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Purpose
Mode indicator functions and signal processing.
Syntax
OUT = ii_mmif('command',IN,'waitbar') ci=iiplot; ii_mmif('command',ci,'CurveName')
Description
This function supports all standard transformations of response datasets in particular mode indicator functions and signal processing.
With data stored in a iiplot figure, from the GUI, open the Stack tab of the property figure (accessible through iicom('CurtabStack') or by clicking on ) then select Compute ... in the context menu to transform a given dataset. This has the advantage of allowing interactive changes to signal processing results, see section 2.1.7.
From the command line, use ii_mmif('command',ci,Curve) (where ci is a handle referring to iiplot figure). Curve can be a string defining a curve name or a regular expression (beginning by #) defining a set of curves. One can also give some curve names as strings in a cell array. Without output argument, computed mmif is stored in the stack with name mmif(CurveName). Accepted command options are
ci=iicom('curveload','gartid'); % load curve gartid example ii_mmif('mmif',ci,'Test'); % compute mmif of set named Test iicom('iixonly',{'mmif(Test)'});% display result
When used with idcom, the Show ... context menu supports the automated computation of a number of transformations of ci.Stack{'Test'}. These mode indicator functions combine data from several input/output pairs of a MIMO transfer function in a single response that gives the user a visual indication of pole locations. You can then use the idcom e command to get a pole estimate.
With data structures not in iiplot use mmif=ii_mmif(command,Curve). Use command option -struct to obtain output as curve data structure.
ci=iicom('curveload','gartid'); % load curve gartid example R1=ci.Stack{'Test'}; % get Test dataset in variable R1 R2=ii_mmif('mmif-struct',R1); % compute mmif
The Multivariate Mode Indicator Function (MMIF) (can also be called using iicom Show mmi) was introduced in [58]. Its introduction is motivated by the fact that, for a single mode mechanical model, the phase at resonance is close to -90^{o}. For a set of transfer functions such that {y(s)}=[H(s)]{u(s)}, one thus considers the ratio of real part of the response to total response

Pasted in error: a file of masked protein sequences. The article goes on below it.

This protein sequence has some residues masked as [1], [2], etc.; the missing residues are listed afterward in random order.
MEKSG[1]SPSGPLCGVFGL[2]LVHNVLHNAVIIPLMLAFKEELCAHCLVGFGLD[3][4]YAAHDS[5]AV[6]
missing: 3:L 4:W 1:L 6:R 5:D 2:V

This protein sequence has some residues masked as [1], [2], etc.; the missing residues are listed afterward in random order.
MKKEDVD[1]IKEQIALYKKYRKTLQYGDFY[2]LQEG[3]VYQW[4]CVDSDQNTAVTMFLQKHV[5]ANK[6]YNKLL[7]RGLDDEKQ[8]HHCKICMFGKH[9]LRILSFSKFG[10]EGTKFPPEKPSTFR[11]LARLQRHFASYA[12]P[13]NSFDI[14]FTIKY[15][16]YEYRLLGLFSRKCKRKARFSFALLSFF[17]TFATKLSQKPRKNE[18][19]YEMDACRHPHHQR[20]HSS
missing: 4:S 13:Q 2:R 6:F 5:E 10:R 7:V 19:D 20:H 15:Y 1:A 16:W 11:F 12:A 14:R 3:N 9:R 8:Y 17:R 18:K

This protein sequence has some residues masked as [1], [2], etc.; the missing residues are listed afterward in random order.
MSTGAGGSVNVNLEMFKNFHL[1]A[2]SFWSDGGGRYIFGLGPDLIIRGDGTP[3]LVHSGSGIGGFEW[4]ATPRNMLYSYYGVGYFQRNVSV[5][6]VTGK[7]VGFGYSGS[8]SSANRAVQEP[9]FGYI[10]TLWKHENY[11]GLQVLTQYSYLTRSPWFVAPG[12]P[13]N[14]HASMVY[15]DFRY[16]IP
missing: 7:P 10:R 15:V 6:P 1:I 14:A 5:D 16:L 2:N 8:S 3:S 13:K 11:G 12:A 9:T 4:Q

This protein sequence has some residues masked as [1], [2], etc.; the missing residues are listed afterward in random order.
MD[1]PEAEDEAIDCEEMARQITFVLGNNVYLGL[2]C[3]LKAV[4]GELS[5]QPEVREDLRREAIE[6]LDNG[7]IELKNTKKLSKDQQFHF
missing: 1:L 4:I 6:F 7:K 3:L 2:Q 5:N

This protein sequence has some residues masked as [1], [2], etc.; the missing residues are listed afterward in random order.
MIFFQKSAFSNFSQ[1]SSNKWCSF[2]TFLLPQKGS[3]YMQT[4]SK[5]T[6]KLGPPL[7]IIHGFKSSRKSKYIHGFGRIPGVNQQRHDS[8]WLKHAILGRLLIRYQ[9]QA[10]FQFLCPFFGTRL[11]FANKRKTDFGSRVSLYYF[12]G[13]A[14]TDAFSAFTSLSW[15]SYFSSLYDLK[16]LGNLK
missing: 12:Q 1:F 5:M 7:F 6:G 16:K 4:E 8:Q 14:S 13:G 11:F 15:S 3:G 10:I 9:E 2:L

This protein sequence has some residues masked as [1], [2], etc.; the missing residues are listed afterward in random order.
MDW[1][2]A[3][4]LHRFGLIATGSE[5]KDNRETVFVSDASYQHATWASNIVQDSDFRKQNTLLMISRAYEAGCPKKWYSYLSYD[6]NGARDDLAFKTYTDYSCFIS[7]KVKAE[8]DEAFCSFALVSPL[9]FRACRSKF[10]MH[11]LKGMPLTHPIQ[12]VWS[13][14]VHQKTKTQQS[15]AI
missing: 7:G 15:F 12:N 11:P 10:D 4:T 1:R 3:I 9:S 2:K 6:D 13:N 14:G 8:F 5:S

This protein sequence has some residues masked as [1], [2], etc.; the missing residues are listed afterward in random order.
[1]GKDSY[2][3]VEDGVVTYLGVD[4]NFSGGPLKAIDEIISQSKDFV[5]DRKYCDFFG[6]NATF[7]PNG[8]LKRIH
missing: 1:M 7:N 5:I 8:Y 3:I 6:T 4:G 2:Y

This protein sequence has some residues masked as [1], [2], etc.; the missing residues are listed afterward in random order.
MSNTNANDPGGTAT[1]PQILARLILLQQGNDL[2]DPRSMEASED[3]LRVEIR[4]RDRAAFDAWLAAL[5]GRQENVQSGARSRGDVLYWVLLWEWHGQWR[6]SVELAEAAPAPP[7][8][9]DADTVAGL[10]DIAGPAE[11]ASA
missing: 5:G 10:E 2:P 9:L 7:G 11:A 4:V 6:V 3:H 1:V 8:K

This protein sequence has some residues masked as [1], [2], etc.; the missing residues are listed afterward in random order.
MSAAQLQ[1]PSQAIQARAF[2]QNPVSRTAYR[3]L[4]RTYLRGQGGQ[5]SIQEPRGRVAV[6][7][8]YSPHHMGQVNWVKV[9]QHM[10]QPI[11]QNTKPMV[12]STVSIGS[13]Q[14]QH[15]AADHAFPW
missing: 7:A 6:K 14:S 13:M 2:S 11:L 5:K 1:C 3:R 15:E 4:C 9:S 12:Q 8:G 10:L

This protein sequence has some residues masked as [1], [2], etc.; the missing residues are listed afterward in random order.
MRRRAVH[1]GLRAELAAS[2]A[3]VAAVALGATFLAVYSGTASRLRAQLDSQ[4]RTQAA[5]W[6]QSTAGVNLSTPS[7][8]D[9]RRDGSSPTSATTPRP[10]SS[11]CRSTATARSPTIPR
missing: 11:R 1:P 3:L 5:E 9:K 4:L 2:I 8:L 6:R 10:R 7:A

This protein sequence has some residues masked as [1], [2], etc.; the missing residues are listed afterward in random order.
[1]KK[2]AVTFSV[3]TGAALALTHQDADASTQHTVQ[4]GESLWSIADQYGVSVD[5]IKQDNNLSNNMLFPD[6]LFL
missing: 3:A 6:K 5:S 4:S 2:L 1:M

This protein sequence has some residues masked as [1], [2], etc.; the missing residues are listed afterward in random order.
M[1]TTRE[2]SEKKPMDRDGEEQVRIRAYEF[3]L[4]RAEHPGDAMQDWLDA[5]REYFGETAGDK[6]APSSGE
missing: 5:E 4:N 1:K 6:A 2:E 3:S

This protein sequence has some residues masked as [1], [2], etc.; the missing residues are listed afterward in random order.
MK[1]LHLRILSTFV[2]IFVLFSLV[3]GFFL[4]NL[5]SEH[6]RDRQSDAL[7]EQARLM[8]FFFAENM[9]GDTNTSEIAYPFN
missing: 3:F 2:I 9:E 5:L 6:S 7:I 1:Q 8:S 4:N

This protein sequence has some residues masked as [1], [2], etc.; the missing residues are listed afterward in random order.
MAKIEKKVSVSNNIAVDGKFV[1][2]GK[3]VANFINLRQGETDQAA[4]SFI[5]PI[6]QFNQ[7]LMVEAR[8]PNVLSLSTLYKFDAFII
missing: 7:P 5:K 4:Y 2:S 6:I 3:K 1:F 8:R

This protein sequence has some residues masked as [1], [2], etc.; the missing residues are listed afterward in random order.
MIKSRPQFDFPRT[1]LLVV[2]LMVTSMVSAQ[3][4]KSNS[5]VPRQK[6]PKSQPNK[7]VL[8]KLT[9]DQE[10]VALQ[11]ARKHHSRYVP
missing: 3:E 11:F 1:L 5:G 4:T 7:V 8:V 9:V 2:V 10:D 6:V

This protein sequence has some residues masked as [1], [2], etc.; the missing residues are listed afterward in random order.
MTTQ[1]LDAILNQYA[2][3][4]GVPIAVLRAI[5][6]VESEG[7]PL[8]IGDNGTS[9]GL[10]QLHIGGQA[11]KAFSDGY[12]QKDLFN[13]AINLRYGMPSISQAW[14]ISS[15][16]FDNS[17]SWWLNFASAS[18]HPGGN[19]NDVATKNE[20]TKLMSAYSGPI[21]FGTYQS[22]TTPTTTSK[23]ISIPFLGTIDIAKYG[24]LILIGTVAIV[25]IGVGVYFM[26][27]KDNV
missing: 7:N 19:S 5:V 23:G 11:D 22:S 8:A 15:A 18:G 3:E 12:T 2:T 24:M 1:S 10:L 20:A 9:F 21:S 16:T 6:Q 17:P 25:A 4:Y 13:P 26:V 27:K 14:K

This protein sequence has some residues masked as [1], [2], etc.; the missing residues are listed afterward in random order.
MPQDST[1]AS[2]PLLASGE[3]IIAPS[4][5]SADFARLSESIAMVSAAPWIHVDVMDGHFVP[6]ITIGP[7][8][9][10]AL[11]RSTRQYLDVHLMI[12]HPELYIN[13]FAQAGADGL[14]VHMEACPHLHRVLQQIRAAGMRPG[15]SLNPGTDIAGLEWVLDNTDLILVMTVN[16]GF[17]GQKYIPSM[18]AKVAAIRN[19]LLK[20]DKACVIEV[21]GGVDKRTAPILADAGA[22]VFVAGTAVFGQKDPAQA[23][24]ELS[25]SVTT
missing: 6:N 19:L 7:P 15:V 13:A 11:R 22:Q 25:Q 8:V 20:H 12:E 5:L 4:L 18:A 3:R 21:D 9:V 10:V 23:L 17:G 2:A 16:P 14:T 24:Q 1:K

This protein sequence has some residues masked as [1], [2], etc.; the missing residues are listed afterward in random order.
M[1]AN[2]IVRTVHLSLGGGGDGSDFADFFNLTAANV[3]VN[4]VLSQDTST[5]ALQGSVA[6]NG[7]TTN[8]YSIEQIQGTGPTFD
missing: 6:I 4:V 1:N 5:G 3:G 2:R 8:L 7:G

(10.42) |
For structures that are mostly elastic (with low damping), resonances are sharp and have properties similar to those of isolated modes. The MMIF (q) thus drops to zero.
Note that the real part is considered for force to displacement or acceleration, while for force to velocity the numerator is replaced by the norm of the imaginary part in order to maintain the property that resonances are associated to minima of the MMIF. A MMIF showing maxima indicates improper setting of idopt.DataType.
For system with more than one input (u is a vector rather than a scalar), one uses the extreme of q for all possible real valued u which are given by the solutions of the eigenvalue problem [A] {u} q + [B] {u} = 0.
The figure below shows a particular set for MMIF. The system has 3 inputs, so that there are 3 indicator functions. The resonances are clearly indicated by minima that are close to zero.
The second indicator function is particularly interesting to verify pole multiplicity. It presents a minimum when the system presents two closely spaced modes that are excited differently by the two inputs (this is the case near 1850 Hz in the figure). In this particular case, the two poles are sufficiently close to allow identification with a single pole with a modeshape multiplicity of 2 (see id_rm) or two close modes. More details about this example are given in [9].
This particular structure is not simply elastic (the FRFs combine elastic properties and sensor/actuator dynamics linked to piezoelectric patches used for the measurement). This is clearly visible by the fact that the first MIF does not go up to 1 between resonances (which does not happen for elastic structures).